Hong Kong’s jobless rate fell to the lowest level since December 2008, encouraging consumers to spend and aiding the city’s recovery.
The rate for the three months ended July 31 was 4.3 percent, compared with 4.6 percent in the second quarter, the government said today on its website. That was lower than the median 4.5 percent estimate of nine economists surveyed by Bloomberg News. The figures are seasonally adjusted.
The city’s sustained recovery is encouraging companies to hire, the government said today, after Hong Kong last week reported a third straight expansion from a year earlier. Risks to growth include weakness in the U.S. and European economies capping demand for exports shipped through the city.
Reduced unemployment “is definitely going to support domestic consumption,” Tomo Kinoshita, a Hong Kong-based economist at Nomura Holdings Inc. said before today’s release. He expects the jobless rate to slide to 3.9 percent in the fourth quarter.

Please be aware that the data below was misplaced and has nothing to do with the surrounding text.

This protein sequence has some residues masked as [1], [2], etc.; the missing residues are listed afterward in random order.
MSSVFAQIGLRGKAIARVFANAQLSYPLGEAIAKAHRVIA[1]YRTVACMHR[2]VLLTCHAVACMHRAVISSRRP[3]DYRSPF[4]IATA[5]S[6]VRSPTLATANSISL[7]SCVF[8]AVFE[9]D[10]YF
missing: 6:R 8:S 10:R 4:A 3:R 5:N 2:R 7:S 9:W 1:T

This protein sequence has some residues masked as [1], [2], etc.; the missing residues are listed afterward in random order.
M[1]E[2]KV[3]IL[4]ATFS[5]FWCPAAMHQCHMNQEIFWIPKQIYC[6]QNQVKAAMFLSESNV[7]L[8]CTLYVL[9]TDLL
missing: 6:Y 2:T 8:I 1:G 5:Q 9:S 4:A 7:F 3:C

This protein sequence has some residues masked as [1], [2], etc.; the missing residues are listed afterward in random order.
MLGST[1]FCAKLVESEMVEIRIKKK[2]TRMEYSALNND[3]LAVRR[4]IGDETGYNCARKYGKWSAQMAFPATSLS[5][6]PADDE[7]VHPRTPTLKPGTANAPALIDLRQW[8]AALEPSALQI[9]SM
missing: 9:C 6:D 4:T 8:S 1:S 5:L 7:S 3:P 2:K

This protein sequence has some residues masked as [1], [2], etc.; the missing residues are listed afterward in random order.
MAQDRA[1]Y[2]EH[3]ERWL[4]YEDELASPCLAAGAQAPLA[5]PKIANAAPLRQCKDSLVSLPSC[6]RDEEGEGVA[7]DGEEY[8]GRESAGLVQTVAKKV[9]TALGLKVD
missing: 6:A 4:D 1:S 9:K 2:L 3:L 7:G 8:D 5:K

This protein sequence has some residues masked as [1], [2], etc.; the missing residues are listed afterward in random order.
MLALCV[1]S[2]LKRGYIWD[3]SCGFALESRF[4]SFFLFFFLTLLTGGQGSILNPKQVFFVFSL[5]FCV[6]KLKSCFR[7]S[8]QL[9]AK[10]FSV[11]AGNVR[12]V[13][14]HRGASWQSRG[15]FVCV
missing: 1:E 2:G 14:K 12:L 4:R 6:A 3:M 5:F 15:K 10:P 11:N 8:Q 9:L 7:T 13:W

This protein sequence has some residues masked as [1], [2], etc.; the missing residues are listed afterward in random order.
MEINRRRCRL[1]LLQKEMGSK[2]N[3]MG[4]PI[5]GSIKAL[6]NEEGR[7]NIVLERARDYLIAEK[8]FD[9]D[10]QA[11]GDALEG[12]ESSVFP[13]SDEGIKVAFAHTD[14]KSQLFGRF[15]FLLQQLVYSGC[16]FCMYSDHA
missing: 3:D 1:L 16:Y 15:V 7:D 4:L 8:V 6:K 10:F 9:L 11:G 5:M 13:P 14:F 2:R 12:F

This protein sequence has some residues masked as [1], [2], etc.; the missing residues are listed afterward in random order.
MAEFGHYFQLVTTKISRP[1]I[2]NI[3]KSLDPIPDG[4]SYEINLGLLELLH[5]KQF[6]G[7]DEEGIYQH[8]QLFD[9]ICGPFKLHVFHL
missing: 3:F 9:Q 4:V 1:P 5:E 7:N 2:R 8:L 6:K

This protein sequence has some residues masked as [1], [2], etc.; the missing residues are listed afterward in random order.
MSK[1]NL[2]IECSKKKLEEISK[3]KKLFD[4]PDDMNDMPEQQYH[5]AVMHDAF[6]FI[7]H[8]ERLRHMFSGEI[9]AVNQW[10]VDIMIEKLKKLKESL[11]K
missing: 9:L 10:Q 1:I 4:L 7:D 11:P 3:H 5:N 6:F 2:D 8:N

None of the economists expected today’s number to be so low.
Hong Kong’s economy expanded a more-than-estimated 6.5 percent in the second quarter, the government said last week.. Financial Secretary John Tsang said Aug. 13 that the jobless rate “will see further improvements in the months to come.”
The government estimates the economy may grow as much as 6 percent for the full year, after a 2.8 percent contraction in 2009.